Biden: No way will we get the lost jobs back

posted at 9:30 am on June 28, 2010 by Ed Morrissey

Before Barack Obama won the Democratic nomination in 2008, Joe Biden was widely acknowledged as the Gaffemaster of his party.  And if one defines a gaffe as the accidental disclosure of an embarrassing political truth, then the Vice President managed to maintain his reputation this weekend.  When addressing a fundraiser for embattled incumbent Senator Russ Feingold in Milwaukee, Biden told an audience to get used to high unemployment, because the jobs lost in the recession aren’t coming back:

Vice President Joe Biden gave a stark assessment of the economy today, telling an audience of supporters, “there’s no possibility to restore 8 million jobs lost in the Great Recession.”

Appearing at a fundraiser with Sen. Russ Feingold (D-Wisc.) in Milwaukee, the vice president remarked that by the time he and President Obama took office in 2008, the gross domestic product had shrunk and hundreds of thousands of jobs had been lost.

“We inherited a godawful mess,” he said, adding there was “no way to regenerate $3 trillion that was lost. Not misplaced, lost.”

That’s certainly true — as long as we follow the policies Democrats insist in putting in place.  Their high spending and expansion of regulation has capital sitting on the sidelines, or worse, fleeing for other jurisdictions.  As government soaks up more capital, both present and future, less of it gets put to work in creating new and expanded business opportunities.  Government spending, as Porkulus has proven, does not create permanent jobs, and only saves the jobs of bureaucrats for a temporary period.

What could work?  We could go back to the policies that created wealth, starting at the beginning of the 25-year boom that preceded the Great Recession.  Instead of hiking taxes, we could cut them, especially those that discourage risk-taking at high levels, like capital-gains taxes.  Instead of having government intervene in markets to conduct populist social engineering — which is what caused the Great Recession in the first place — government could return to its rightful role as a purely regulatory agency.  Instead of burdening American firms in the global market with the highest tax rates and threats to tax foreign income, which would put American firms at a tremendous competitive disadvantage in international markets, we could slim down and streamline the tax burden to enhance competitiveness.  Finally, instead of looking for ways to make energy more expensive and therefore make a recovery less likely, we could unleash American ingenuity in getting our own energy resources into play and create hundreds of thousands of high-paying jobs while keeping more of our money here at home.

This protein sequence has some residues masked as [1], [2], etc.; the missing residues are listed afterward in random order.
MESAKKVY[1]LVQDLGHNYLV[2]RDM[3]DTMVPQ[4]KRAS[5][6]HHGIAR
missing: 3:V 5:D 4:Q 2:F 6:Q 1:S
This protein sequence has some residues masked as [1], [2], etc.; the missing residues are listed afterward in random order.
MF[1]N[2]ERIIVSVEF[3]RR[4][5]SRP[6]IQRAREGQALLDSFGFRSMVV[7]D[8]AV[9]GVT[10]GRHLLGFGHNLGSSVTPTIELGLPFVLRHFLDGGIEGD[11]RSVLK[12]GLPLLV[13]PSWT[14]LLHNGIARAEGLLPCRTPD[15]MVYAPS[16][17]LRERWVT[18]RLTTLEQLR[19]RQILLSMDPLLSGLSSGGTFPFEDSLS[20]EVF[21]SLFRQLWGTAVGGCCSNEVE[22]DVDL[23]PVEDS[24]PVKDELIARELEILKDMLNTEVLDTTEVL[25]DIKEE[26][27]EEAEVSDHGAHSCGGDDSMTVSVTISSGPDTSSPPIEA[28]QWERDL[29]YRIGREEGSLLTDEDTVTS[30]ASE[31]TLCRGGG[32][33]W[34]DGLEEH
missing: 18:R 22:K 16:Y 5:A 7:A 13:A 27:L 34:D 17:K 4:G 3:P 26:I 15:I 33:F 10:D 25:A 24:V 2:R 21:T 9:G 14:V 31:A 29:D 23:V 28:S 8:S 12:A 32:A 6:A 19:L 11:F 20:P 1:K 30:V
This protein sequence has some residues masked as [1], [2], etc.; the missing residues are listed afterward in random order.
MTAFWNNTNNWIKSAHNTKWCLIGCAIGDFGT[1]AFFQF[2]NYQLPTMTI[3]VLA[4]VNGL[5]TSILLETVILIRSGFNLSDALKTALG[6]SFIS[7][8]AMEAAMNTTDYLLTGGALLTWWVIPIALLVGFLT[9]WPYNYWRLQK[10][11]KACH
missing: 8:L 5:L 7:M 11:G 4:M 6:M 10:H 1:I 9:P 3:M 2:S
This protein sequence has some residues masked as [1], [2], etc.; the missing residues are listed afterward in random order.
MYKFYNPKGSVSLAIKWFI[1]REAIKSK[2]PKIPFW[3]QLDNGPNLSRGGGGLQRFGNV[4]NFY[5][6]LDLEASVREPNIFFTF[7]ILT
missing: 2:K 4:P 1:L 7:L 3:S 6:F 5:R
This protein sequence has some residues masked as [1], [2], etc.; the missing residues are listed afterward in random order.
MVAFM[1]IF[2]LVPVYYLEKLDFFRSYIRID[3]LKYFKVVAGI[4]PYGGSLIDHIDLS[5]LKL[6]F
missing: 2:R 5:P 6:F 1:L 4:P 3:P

The US could certainly get those jobs back.  Biden is right when he admits that the Obama administration hasn’t got the first clue as to how to do it.  Biden and Obama have combined to give Americans the second Malaise Administration.


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